By Whitney McFadden
AMSA Health Policy Chair
The Mental Health Parity Act and Addiction Act originally signed in 1996 and expanded by George W Bush in 2008 was established to create equity in health insurance coverage of mental health benefits. The law increased access to care, however many gaps in coverage remained and the laws were not enforced. The law established equal coverage so that co-pays could not be higher for mental health care, there were no differences in the number of visits covered, and the coverage was expanded to substance abuse treatment.
The preliminary ruling for mental health parity was established in 2010, however over 5,000 comments had to be addressed before the regulations could be put into effect. This process occurred during the introduction of the ACA and requirements for the bill were put on the back burner while the comments were addressed. Some new requirements addressed intermediate care coverage of patients who do not require hospitalization, but cannot be treated as an outpatient. Additionally, the limits on location of care were removed making insurance companies liable for payment if care was found outside the state.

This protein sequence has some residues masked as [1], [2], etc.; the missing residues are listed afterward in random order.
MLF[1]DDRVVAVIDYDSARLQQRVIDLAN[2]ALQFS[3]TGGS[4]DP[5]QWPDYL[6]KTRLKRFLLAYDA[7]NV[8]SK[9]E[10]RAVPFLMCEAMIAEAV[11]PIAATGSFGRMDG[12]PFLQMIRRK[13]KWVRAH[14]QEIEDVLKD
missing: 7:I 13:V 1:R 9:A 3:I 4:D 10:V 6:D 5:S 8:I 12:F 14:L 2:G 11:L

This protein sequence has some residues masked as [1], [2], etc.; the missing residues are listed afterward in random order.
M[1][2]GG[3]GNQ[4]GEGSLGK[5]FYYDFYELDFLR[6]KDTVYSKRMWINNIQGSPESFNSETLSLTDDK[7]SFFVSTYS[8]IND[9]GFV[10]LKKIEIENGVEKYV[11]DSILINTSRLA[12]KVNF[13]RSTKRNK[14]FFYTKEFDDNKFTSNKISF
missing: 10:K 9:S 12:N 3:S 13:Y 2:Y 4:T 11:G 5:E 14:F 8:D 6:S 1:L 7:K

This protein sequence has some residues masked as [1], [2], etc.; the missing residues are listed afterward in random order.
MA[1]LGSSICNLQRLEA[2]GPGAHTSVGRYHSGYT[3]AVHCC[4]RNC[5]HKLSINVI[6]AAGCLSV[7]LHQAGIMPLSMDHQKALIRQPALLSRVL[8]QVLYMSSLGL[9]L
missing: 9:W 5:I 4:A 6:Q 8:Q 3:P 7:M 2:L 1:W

The Mental Health Parity Act is not predicted to increase health insurance costs and if implemented correctly, will provide more affordable care when patients seek mental health services earlier. This is thought to result in better outcomes, less time in the hospital, and less time lost in the workplace.
These changes in coverage come at a time when the ACA is transforming the environment for insurance companies. These changes echo the already expanding market for coverage regardless of pre-existing conditions. This “incredibly important law, combined with the affordable care act, will expand and protect behavioral health benefits for more than 62 million Americans” says Kathleen Sebelius, U.S. Health and Human Services Secretary. The new regulations will mirror plans already in place in the ACA and emphasize the importance of comprehensive mental healthcare on our nation’s psyche.